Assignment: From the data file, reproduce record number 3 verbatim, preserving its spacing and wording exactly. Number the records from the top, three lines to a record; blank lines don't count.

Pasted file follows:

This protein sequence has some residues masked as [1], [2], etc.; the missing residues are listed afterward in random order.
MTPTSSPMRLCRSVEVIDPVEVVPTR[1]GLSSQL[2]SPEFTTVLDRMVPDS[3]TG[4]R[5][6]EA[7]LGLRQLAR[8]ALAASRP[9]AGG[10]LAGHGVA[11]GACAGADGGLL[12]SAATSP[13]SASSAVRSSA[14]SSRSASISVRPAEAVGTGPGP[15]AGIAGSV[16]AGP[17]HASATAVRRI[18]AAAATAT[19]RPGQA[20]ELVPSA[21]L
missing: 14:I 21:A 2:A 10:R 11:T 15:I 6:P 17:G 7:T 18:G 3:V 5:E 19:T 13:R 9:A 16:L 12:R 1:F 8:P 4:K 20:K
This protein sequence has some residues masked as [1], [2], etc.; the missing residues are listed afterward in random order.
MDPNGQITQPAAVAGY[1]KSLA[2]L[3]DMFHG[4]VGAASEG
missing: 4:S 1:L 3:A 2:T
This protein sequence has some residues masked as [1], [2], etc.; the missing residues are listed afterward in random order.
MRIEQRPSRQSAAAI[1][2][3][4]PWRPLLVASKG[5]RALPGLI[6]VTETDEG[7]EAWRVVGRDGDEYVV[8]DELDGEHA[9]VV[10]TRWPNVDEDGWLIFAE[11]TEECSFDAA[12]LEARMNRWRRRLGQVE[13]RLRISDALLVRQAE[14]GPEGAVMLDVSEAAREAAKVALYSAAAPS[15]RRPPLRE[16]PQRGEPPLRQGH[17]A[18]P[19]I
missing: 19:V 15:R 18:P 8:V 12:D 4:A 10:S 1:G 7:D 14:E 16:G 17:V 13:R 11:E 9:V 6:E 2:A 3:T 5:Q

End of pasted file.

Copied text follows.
This protein sequence has some residues masked as [1], [2], etc.; the missing residues are listed afterward in random order.
MRIEQRPSRQSAAAI[1][2][3][4]PWRPLLVASKG[5]RALPGLI[6]VTETDEG[7]EAWRVVGRDGDEYVV[8]DELDGEHA[9]VV[10]TRWPNVDEDGWLIFAE[11]TEECSFDAA[12]LEARMNRWRRRLGQVE[13]RLRISDALLVRQAE[14]GPEGAVMLDVSEAAREAAKVALYSAAAPS[15]RRPPLRE[16]PQRGEPPLRQGH[17]A[18]P[19]I
missing: 19:V 15:R 18:P 8:V 12:D 4:A 10:S 1:G 7:D 14:E 16:G 17:V 13:R 11:E 9:V 6:E 2:A 3:T 5:Q